Facebook said Wednesday it was revamping its main user feeds to give people more control over what they see on the leading social network, with less reliance on algorithms.
The change enables users to control and prioritize on what Facebook calls its "News Feed," or the main element seen when people log onto Facebook.
This will allow people to see more from their friends and contacts, and enable users to turn off the Facebook algorithm entirely and see posts in chronological order if they choose.
The move comes with Facebook facing heightened scrutiny for its role in promoting harmful content and misinformation, including from its algorithms.
The revamp makes it possible for users to switch between an algorithmically ranked feed and one sorted chronologically with the newest posts first.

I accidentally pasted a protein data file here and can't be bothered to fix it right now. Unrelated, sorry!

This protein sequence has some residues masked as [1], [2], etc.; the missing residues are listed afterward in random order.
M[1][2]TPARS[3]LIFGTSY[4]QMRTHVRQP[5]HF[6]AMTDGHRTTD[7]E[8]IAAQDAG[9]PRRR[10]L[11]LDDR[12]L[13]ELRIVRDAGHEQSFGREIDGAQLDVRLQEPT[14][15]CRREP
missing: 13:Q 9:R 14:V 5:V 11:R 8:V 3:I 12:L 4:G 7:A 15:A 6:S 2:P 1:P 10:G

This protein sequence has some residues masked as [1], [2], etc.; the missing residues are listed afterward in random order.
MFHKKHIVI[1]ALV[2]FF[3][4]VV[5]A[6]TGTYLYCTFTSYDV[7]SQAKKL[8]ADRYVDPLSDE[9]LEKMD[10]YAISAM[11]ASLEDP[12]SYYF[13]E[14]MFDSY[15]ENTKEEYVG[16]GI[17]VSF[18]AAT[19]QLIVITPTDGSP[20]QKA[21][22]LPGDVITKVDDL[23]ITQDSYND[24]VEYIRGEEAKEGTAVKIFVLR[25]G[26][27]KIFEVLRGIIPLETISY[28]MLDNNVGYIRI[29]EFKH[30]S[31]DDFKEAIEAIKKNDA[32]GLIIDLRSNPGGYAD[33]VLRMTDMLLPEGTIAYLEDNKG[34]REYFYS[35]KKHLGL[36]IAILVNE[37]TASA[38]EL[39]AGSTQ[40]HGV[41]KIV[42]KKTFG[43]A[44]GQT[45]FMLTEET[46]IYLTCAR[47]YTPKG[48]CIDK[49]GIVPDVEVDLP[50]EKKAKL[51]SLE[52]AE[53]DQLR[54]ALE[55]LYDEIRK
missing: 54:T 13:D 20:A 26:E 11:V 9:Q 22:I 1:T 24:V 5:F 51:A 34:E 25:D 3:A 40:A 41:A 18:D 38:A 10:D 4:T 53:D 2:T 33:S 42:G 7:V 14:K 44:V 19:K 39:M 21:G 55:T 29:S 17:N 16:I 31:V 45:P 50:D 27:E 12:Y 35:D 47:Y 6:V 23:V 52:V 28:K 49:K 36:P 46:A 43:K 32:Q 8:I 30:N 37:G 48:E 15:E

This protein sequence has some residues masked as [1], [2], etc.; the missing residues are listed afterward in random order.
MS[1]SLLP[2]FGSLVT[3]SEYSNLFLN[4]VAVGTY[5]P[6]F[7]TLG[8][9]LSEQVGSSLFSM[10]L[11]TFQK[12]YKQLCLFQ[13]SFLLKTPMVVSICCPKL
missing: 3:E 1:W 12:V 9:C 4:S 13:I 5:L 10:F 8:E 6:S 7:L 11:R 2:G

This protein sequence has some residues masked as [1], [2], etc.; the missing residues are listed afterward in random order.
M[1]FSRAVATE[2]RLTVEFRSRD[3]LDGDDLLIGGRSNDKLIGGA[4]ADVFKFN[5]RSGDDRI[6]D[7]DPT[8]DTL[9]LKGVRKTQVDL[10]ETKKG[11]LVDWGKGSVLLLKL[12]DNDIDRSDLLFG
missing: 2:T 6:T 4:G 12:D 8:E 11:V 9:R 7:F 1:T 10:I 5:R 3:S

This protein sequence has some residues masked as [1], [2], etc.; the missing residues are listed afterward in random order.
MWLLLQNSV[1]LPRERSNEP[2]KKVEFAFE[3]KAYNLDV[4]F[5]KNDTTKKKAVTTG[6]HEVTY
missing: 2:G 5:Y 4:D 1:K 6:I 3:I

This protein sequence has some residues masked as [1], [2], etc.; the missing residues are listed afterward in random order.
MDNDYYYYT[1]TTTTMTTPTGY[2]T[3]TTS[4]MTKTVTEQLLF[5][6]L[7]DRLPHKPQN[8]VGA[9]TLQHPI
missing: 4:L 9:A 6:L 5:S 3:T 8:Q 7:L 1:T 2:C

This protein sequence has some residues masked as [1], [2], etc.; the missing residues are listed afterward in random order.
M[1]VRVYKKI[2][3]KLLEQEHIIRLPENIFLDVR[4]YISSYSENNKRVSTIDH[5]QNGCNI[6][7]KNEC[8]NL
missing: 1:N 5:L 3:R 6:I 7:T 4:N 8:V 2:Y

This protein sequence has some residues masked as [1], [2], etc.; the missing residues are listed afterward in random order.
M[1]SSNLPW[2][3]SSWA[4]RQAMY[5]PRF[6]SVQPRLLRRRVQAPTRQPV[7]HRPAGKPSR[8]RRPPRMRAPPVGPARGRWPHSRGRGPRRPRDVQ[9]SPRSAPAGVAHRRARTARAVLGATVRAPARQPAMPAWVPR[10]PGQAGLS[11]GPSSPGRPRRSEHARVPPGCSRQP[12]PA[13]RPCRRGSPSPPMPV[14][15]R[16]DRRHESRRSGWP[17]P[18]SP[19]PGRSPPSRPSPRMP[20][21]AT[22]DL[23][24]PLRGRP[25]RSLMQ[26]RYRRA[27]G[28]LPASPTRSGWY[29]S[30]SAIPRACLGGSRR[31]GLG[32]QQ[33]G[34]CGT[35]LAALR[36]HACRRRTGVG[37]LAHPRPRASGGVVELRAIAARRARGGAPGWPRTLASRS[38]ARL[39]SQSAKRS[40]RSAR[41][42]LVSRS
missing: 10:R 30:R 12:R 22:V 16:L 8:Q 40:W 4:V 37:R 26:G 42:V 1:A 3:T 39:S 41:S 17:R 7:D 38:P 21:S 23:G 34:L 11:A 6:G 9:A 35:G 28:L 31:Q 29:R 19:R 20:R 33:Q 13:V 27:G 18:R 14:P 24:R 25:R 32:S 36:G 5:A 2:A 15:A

"The goal of News Feed is to connect you to what matters most to you: the people in your life, interesting content and the world around you,¨ Facebook said in a blog post.
Other changes being introduced give users more control over who can comment on a specific public post and an expansion of Facebook´s "Why am I seeing this?" to better understand its ranking algorithm.
In a separate post, Facebook vice president Nick Clegg defended the company's use of algorithms, which have faced criticism as being opaque and driving polarisation.
Clegg said algorithms are largely driven by the user.
"The personalised 'world' of your News Feed is shaped heavily by your choices and actions," he wrote.
"This is the magic of social media, the thing that differentiates it from older forms of media. There is no editor dictating the front page headline millions will read on Facebook. Instead, there are billions of front pages, each personalised to our individual tastes and preferences."
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